Latest Rail News

16.11.16

NIC: Bring forward £100m to complete East West Rail western section by 2024

The National Infrastructure Commission (NIC) has dubbed East West Rail’s Oxford to Cambridge Expressway a ‘once in a generation opportunity’ to create Britain’s own Silicon Valley, and called on the government to bring forward £100m to ensure the western section is complete before the end of CP6.

The interim report into the proposed East West transport link called the Cambridge-Milton Keynes-Oxford corridor ‘a national asset’ which improved connectivity and could be transformed into a world leading science and tech hub.

However, the NIC noted that without sufficient and suitable housing, the area will not fulfil its vast potential due to its slow, unreliable transport and unaffordable cost of living.

Releasing the report, NIC deputy chair Sir John Armitt said: “To succeed in the global economy, the UK must build on its strengths. The corridor connecting Cambridge, Milton Keynes and Oxford could be Britain’s Silicon Valley – a globally recognised centre for science, technology and innovation. But its future success is not guaranteed.

“This area can become greater than the sum of its parts with better strategic planning which radically improves its transport connectivity whilst securing the tens of thousands of new homes it so desperately needs. East West Rail and the Oxford-Cambridge Expressway can be a catalyst to bring the region together to deliver the housing and connectivity it will need to compete with the best in the world.”

The NIC was asked in March 2016 to consider how to maximise the economic potential of the Cambridge – Oxford corridor while protecting its environment, and has now proposed a connected strategy linking housing, jobs and infrastructure.

The Cambridge-Milton Keynes-Oxford corridor faces a chronic undersupply of homes exacerbated by its poor transport links. Cambridge and Oxford were recently found to be two of the least affordable cities in the UK, and the area as a whole has consistently failed to build houses.

The NIC recommended that the government should bring forward £100m to help East West Rail with the link’s initial western section, which aims to halve journey times between Oxford and Bedford before 2024. The commission also called on the project to integrate construction of the East West Rail western section with work on HS2. It should then begin developing detailed plans for completing the link to Cambridge, specifically considering the need for new housing.

The report also advised that local authorities and enterprise partnerships work together to develop a ‘strategic vision’ across the corridor, as well as proposals for joint governance arrangements. The NIC will later work with stakeholders to help put the strategy in place.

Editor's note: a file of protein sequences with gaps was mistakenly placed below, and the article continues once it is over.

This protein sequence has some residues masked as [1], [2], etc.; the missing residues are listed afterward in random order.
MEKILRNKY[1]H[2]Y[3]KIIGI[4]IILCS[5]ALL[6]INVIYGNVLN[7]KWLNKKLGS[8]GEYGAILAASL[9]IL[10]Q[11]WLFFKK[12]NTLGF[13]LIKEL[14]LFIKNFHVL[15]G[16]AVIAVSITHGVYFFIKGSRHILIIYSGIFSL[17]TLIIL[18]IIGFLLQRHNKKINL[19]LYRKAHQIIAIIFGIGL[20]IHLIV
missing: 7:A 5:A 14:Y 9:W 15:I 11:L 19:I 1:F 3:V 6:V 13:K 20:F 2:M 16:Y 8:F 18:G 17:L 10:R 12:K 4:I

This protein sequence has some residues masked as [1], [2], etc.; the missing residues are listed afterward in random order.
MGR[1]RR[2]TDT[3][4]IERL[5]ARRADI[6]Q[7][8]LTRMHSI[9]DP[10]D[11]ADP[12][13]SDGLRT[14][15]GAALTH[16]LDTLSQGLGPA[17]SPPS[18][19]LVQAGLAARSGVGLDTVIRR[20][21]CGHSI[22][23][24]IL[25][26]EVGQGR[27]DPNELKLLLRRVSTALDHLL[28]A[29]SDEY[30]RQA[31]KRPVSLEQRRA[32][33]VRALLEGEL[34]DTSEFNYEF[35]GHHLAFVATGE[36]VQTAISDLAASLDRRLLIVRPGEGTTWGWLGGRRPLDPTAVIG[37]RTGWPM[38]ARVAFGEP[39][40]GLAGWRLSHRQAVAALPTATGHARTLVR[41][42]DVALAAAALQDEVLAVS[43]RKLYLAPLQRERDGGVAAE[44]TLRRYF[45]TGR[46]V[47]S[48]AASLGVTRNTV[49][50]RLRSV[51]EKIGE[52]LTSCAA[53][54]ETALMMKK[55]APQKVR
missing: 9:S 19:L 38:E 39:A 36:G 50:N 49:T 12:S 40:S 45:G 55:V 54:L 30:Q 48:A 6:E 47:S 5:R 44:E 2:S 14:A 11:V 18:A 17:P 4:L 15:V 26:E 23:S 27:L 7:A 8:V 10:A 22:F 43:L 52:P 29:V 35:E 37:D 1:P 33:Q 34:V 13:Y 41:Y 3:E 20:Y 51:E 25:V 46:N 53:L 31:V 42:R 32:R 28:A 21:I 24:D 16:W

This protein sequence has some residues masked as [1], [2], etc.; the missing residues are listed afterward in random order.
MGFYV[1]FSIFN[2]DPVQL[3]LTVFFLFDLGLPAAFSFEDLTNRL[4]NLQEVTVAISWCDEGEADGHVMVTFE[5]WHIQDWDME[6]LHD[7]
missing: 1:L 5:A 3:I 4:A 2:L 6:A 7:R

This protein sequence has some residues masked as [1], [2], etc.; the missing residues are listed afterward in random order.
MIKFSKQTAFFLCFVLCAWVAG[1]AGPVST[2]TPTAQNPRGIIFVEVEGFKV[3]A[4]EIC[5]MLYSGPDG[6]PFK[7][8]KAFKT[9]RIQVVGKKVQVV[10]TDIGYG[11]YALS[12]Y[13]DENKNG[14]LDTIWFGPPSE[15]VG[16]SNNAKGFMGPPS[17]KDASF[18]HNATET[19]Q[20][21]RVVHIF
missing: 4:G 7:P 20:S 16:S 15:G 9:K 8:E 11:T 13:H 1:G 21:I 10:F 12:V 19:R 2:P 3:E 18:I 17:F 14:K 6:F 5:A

Martin Tett, chairman of the regional partnership England’s Economic Heartland, welcomed the report, saying: “It is good to see that the potential of the Heartlands has been recognised. Britain needs a strong economy built around the successes of the high tech, innovative centres of Oxford, Milton Keynes and Cambridge.

“We would urge the Chancellor to now help unlock this potential by investing in schemes like East West Rail and the Oxford to Cambridge Expressway. I would urge this to be fully recognised in the chancellor’s Autumn Statement next week."

The Heartlands’ current economy is estimated to be worth £92.5bn. This can potentially grow by an additional £163bn by 2050 - a 176% increase - if the area follows the NIC’s integrated plan.

Last week, the transport secretary, Chris Grayling, confirmed support for the project, which has experienced uncertainty over delays due to pressure on the national rail budget.

It was also noted that the East West Rail Consortium would work closely with the DfT and Network Rail, and expected a clear delivery programme by January 2017. The project was originally due to be completed in 2017, then 2019, before being pushed back to CP6 following the Hendy Review.

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Comments

Huguenot   16/11/2016 at 17:50

This support is all to the good. But why can't Bicester-Bedford be completed before 2024? Even if the work proper can't start until 2019 (i.e. CP6), it shouldn't take another 5 years. The formation between Bicester and Bletchley is all in place; both ends of this section are already signalled; and the distance is less than 20 miles. (Bletchley-Bedford is of course already a working railway.) It's a simple job - 2 years' construction should do it.

Lutz   16/11/2016 at 19:58

I am very surprised that some of the people involved in the NIC would lend their names to such flowery phraseology; it does not do much to build confidence in the organisation if it is going to publish statements like this, and impinges on the assessment of those involved.

John Grant   18/11/2016 at 13:48

The Oxford to Cambridge Expressway is actually a proposal for a motorway.

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